Before you know it, you’re in too close to the net or maybe even off to the side where even my 5 year old cousin could make a save (I don’t have a 5 year old cousin, but if I did, he would probably save it).

It’s simple…

Playing the waiting game on a 2-on-1 leads to turnovers, low percentage shots, and potentially even no scoring chance at all.

Aside from all that, a missed opportunity on a 2-on-1 can lead to a big momentum shift in the wrong direction.

So unless you’re Sidney Crosby, stay away from the waiting game as much as possible, got it?

There’s a much better way to approach a 2-on-1 situation…

The secret to an effective 2-on-1 in hockey


The secret to being more effective when attacking 2-on-1 is simple…

Make an early pass!

By passing early (after the blue line and before the top-circle), you’re forcing the D-Man and goalie to move.

You’re DICTATING the play, and they’re REACTING. See the difference?

Before—with the “waiting game”—all the defenseman had to do was sit back and wait until you slowly but surely eliminated all your available options.

Instead, make the early pass and force them to react to what you’re doing.

Now, the D-Man has to move. This can open passing seams & skating lanes that simply weren’t there before. Heck, the D-Man can even fall from re-positioning himself thanks to your early pass—this would never happen with the waiting game.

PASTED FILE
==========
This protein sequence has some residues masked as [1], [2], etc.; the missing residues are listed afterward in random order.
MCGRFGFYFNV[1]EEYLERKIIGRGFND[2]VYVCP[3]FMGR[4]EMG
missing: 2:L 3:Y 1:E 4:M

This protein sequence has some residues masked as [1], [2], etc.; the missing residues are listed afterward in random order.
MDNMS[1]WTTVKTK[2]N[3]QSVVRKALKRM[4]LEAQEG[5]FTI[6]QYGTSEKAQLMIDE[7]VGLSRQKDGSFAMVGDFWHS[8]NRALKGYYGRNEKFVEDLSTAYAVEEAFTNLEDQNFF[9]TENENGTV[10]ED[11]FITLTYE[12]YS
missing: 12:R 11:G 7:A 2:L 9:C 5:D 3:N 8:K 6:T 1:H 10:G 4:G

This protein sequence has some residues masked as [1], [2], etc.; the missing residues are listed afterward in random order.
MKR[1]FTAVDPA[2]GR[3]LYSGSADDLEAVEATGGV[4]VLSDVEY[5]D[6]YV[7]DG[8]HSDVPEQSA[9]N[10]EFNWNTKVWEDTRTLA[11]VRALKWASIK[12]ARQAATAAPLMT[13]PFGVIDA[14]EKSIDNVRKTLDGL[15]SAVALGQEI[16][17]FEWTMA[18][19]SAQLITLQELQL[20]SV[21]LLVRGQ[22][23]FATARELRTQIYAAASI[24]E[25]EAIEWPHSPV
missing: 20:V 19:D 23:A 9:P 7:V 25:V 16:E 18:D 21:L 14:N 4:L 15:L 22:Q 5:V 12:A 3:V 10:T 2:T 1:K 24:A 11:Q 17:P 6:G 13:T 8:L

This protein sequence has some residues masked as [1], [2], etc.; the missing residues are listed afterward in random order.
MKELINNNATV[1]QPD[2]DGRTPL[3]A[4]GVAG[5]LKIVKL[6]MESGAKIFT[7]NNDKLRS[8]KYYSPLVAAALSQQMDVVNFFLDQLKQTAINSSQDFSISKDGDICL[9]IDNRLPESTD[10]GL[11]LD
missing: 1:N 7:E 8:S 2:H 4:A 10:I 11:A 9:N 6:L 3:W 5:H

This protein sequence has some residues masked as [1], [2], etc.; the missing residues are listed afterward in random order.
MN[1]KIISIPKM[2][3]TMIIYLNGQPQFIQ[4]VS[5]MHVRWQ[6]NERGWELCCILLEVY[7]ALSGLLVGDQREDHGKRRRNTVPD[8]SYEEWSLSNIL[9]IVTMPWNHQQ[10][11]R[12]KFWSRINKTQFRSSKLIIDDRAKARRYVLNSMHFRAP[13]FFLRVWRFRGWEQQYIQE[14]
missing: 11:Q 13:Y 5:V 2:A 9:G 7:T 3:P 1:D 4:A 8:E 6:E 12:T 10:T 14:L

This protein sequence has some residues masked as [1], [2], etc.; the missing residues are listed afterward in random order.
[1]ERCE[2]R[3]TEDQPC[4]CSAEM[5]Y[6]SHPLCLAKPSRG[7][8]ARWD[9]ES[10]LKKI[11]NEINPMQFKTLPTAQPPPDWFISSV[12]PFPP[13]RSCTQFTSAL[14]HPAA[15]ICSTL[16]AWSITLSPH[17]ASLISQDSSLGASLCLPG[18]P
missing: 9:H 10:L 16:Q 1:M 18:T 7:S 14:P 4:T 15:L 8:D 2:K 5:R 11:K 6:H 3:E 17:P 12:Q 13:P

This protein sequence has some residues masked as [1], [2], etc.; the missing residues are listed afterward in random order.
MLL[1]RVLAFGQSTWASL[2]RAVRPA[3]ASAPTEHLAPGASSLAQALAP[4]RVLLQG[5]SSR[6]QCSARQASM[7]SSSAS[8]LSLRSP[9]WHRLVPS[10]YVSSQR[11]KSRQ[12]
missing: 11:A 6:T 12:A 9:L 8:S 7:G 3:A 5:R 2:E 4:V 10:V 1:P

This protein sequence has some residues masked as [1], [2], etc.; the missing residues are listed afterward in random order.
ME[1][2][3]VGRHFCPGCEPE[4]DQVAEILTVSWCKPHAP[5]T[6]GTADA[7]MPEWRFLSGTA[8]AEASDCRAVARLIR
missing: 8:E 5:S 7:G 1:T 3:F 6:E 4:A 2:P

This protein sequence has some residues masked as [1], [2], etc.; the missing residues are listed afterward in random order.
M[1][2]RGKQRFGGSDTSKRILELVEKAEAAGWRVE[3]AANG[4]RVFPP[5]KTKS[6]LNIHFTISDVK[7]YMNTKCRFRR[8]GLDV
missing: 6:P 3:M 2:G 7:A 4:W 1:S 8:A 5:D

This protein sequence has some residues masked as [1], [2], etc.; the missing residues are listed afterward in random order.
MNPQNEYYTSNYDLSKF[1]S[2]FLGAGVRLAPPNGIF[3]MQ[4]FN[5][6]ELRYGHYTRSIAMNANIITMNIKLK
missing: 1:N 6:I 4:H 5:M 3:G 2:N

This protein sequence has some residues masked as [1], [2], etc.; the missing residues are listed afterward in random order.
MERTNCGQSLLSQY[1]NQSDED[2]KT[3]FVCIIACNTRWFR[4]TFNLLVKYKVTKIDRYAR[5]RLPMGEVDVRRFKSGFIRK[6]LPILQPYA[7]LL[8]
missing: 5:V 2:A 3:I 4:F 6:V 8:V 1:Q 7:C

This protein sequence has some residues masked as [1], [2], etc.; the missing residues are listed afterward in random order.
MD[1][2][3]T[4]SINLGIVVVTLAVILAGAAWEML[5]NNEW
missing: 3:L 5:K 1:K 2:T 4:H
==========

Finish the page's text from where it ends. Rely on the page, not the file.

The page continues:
The same goes for the goalie—he has to respect your early pass and move. This can create openings due to bad positioning and angle coverage on his part after shifting his position.

These things play heavily in your favor, and all it takes is an early pass to take the defenders out of their comfort zone.

After your early pass, then you can explore different options like:

  • Taking a high-quality shot
  • Passing it back to your teammate
  • Skating to open ice
  • Shooting for a rebound

It’ll be that much easier to execute the above options once you’ve dictated the play and forced your defenders to react to you and not the other way around.

Here’s a great example of an early pass in action (in fact, this pass is even a little late—you can make the pass earlier).

I want you to watch the video below 3 times:

The first time, focus on the early pass from the forwards. Watch how the first pass is made before the top of the face-off circle.

The second time, focus on the D-Man. Notice how he hesitates and struggles to re-position due to the early pass. He’s not sure if he should fully commit, slide, or play passively.

And the third time, focus on the goalie. Watch how Schneider over-commits on the early pass, creating a huge scoring opportunity. The forwards made no mistake.

See how the defenseman and goalie have to shift, and as a result, get caught out of position?

Sure, the tic-tac-toe finish is nice, but it’s the early pass that catches the defenders off guard.

By making the early pass, you create confusion.

And that confusion can make all the difference.